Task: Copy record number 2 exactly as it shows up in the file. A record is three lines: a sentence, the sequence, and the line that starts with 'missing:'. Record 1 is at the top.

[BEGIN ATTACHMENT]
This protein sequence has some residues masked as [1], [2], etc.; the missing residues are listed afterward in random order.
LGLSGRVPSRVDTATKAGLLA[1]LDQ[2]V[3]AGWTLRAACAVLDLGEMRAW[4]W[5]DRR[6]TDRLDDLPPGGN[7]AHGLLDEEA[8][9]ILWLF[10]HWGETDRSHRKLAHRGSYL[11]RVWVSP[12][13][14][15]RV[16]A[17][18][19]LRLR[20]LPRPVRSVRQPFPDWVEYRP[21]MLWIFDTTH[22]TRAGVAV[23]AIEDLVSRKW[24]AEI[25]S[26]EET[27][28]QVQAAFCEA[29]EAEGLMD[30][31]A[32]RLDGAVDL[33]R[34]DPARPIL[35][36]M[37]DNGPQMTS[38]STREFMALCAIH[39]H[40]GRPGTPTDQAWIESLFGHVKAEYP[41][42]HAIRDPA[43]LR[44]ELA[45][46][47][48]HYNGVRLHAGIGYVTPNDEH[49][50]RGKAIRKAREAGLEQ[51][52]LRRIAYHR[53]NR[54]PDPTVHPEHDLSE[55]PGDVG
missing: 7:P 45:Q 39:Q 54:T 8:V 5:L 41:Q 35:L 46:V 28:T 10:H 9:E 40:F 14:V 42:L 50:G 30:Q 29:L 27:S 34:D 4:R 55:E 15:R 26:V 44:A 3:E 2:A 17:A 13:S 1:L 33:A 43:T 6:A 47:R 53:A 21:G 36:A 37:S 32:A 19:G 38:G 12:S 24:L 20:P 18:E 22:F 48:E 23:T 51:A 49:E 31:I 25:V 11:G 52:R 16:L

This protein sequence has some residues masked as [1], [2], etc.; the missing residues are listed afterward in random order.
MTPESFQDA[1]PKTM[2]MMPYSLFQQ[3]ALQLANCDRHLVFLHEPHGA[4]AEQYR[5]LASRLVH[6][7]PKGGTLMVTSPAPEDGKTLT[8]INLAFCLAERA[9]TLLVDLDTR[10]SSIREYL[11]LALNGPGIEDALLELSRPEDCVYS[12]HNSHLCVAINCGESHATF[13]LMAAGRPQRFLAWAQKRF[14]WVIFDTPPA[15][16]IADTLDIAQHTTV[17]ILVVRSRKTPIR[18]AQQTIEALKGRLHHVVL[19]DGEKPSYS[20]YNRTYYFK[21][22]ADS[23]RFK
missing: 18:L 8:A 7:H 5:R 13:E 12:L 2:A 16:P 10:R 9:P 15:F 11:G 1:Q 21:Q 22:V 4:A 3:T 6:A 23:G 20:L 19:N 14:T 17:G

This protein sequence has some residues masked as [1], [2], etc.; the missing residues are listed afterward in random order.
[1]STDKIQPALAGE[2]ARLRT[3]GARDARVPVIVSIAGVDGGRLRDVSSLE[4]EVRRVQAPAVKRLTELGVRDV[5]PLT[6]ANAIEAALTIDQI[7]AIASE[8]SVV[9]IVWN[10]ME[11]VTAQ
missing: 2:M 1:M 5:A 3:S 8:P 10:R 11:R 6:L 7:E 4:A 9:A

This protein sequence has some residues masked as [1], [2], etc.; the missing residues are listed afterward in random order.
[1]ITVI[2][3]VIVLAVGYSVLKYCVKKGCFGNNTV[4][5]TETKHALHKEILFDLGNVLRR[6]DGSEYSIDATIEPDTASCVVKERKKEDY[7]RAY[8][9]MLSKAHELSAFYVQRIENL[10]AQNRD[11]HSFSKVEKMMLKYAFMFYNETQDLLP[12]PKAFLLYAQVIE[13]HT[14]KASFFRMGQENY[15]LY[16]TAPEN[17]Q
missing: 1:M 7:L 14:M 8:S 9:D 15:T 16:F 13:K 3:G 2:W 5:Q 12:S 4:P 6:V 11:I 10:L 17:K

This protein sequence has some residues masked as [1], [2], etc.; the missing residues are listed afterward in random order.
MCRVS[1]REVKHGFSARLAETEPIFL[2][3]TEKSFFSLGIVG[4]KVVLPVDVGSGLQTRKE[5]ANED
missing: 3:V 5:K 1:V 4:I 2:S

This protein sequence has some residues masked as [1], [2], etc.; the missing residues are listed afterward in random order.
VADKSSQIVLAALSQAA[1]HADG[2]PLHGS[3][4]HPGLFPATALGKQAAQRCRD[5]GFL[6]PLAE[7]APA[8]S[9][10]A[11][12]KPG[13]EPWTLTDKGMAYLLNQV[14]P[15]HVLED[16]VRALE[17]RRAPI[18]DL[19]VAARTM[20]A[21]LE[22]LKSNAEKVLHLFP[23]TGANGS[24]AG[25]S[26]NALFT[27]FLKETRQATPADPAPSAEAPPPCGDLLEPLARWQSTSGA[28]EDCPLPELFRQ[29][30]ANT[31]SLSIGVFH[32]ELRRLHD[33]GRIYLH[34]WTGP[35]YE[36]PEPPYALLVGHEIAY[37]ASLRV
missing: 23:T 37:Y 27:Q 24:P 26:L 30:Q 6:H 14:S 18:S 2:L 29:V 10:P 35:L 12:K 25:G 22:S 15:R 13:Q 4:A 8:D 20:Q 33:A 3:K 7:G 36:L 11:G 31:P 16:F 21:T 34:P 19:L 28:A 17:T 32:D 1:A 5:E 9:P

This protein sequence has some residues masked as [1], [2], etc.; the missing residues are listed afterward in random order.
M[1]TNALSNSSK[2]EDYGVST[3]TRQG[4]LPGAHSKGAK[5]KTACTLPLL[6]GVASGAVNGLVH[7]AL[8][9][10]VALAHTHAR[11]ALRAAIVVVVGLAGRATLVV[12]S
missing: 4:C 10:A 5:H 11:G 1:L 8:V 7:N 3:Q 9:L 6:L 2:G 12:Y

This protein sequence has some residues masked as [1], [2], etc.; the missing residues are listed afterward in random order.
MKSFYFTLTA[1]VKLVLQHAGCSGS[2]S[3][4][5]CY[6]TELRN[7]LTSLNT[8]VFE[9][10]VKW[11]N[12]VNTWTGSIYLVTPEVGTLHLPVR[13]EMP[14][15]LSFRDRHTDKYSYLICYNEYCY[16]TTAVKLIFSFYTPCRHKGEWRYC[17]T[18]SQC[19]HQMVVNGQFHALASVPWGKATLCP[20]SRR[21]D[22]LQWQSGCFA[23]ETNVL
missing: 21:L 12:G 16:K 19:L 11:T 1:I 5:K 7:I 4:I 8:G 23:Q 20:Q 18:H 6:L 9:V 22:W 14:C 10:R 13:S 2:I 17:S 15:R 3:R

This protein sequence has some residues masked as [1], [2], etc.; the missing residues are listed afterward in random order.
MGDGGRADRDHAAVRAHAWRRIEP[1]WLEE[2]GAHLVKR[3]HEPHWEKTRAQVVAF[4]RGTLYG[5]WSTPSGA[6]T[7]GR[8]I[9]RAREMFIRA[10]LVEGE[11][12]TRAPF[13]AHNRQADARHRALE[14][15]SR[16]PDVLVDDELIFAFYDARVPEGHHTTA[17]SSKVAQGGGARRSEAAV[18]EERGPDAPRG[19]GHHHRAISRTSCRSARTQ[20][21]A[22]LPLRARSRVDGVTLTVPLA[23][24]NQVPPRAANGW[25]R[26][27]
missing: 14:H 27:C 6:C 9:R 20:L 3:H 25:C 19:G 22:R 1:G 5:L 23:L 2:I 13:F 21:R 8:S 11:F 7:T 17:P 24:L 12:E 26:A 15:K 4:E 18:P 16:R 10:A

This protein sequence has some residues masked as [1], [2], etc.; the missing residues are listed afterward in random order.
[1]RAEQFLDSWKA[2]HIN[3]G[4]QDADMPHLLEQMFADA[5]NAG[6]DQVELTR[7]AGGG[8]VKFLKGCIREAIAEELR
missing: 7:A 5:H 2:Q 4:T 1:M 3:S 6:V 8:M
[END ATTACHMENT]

This protein sequence has some residues masked as [1], [2], etc.; the missing residues are listed afterward in random order.
MTPESFQDA[1]PKTM[2]MMPYSLFQQ[3]ALQLANCDRHLVFLHEPHGA[4]AEQYR[5]LASRLVH[6][7]PKGGTLMVTSPAPEDGKTLT[8]INLAFCLAERA[9]TLLVDLDTR[10]SSIREYL[11]LALNGPGIEDALLELSRPEDCVYS[12]HNSHLCVAINCGESHATF[13]LMAAGRPQRFLAWAQKRF[14]WVIFDTPPA[15][16]IADTLDIAQHTTV[17]ILVVRSRKTPIR[18]AQQTIEALKGRLHHVVL[19]DGEKPSYS[20]YNRTYYFK[21][22]ADS[23]RFK
missing: 18:L 8:A 7:H 5:R 13:E 12:L 2:A 16:P 10:R 9:P 15:F 11:G 1:Q 21:Q 22:V 4:A 3:T 6:A 23:G 20:L 19:N 14:T 17:G